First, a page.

How the end of the draft made way for an ‘era of persistent conflict.’
Today's public acquiescence to militarism was exactly what the government wanted when it ended the draft.
Few probably recall the name Dwight Elliott Stone. But even if his name
has faded from the national memory, the man remains historically
significant. That's because on June 30, 1973, the 24-year-old plumber's
apprentice became the last American forced into the armed services
before the military draft expired.
Though next month's 40-year anniversary of the end of conscription will
likely be as forgotten as Stone, it shouldn't be. In operations across
the globe, the all-volunteer military has been employed by policymakers
to birth what Gen. George Casey recently called the “era of persistent
conflict.” Four decades later, we therefore have an obligation to ask:
How much of the public's complicity in that epochal shift is a result of
the end of the draft?
There is, of course, no definitive answer to such a complex question.
However, a look back at some lost history shows that today's public
acquiescence to militarism was exactly what the government wanted when
it ended the draft.
That loaded term—“militarism”—was, in fact, a prominent part of the
1970 report by President Nixon's Commission on an All-Volunteer Force.
In its findings, the panel worried about “a cycle of anti-militarism” in
a nation then questioning America's increasingly martial posture.
Noting that “the draft is a major source of antagonism” toward the
growing military-industrial complex, the report praised the fact that
“an all-volunteer force offers an obvious opportunity to curb the growth
of anti-militaristic sentiment.”
Nixon's commission did devote some empty rhetoric to downplaying “the
fear of increased military aggressiveness or reduced civilian concern”
about military actions in the event of an all-volunteer force. But the
report's political conclusions were clear: By disconnecting most
Americans from the blood-and-guts consequences of war, the end of the
draft would “decrease dissent stemming from conscription” and “close one
of the channels” of anti-war organizing.
Today, such conclusions read like prophecy. Though polls showed that
many Americans opposed the Iraq War, that invasion and occupation was
historically unprecedented in length and yet never generated the kind of
mass protest that earlier shorter wars evoked. Same thing for the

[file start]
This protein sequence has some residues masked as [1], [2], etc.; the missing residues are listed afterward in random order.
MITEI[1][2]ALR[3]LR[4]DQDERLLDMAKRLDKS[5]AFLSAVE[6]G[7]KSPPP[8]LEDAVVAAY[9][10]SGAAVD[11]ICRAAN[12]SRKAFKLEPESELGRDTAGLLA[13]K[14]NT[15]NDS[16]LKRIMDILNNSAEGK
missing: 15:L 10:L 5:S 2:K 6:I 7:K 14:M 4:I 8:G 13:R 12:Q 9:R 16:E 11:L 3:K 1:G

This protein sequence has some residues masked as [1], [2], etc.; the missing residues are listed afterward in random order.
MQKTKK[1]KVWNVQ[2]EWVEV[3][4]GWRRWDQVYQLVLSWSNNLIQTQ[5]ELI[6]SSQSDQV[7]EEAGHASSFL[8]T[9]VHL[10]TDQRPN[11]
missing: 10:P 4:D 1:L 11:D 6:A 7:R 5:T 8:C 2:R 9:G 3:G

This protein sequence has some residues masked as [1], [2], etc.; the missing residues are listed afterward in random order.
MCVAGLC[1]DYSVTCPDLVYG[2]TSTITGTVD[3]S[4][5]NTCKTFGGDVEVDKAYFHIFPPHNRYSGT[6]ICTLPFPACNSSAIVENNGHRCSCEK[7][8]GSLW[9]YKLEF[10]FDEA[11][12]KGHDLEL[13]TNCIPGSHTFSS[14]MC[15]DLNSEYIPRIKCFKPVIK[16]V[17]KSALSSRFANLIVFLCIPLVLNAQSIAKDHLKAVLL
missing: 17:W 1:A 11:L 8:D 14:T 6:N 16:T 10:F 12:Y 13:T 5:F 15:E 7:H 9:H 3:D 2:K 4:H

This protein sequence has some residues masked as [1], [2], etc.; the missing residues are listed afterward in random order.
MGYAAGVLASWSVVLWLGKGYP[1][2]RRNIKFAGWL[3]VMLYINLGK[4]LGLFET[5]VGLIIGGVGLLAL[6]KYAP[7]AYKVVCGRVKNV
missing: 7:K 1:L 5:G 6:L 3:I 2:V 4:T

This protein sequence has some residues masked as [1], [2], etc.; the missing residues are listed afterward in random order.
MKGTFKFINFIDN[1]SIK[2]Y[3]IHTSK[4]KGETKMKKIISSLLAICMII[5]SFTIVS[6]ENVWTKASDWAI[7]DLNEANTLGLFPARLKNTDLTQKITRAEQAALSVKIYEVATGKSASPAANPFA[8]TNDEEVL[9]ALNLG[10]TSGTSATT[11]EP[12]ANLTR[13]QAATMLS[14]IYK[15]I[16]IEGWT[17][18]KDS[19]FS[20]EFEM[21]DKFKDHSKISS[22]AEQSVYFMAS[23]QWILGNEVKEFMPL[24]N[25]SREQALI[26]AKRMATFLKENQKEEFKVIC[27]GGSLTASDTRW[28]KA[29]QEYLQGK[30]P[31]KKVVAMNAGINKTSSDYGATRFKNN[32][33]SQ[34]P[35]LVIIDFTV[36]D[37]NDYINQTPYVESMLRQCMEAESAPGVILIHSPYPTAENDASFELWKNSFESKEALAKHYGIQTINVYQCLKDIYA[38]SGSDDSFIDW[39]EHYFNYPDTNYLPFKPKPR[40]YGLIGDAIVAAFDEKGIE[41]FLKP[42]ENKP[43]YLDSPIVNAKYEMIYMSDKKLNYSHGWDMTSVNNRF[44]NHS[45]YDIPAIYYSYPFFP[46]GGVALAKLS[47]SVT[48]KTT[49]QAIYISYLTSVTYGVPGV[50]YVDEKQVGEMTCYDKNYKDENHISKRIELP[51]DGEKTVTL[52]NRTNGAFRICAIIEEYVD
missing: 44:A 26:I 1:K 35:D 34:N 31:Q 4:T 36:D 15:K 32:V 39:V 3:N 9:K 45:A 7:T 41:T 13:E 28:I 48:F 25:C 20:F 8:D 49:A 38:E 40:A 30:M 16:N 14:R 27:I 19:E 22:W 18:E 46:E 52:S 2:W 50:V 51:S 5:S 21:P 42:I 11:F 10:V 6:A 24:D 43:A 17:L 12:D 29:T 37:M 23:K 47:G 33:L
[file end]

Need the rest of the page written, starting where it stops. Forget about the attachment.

Afghanistan War. Same thing for all the forward deployments to far-flung
bases and one-off missions.
The pattern suggests that in the absence of conscription, dissent—if
it exists at all—becomes a low-grade affair (an email, a petition, etc.)
but not the kind of serious movement required to compel military policy
changes. Why? Because as former Defense Secretary Robert Gates
put it, without a draft “wars remain an abstraction—a distant and
unpleasant series of news items that does not affect (most people)
says West Point's Lance Betros, is that Americans then “reflexively
move towards a military solution before they will try all the other
elements of national power.”
That reality has prompted some lawmakers in recent years to propose reinstating the draft
They argue it is the only way to compel Americans to truly care about
the foreign policy and national security decisions of their government.
Well-meaning people can certainly disagree about whether a modern-day
draft is a good idea or not (and it may not be). But forty years into
the all-volunteer experiment, it is clear that ending conscription was
as much about giving citizens the liberty to abstain from as about
quashing popular opposition to martial decisions. By design, it weakened
our democratic connection to the armed forces—a connection that is the
only proven safeguard against unbridled militarism.
ABOUT THIS AUTHOR
David Sirota, an In These Times senior editor and syndicated columnist, is a bestselling author whose book Back to Our Future: How the 1980s Explain the World We Live In Now—Our Culture, Our Politics, Our Everything was released in 2011. Sirota, whose previous books include The Uprising and Hostile Takeover,
co-hosts "The Rundown" on AM630 KHOW in Colorado. E-mail him at
firstname.lastname@example.org, follow him on Twitter @davidsirota or visit his
website at www.davidsirota.com.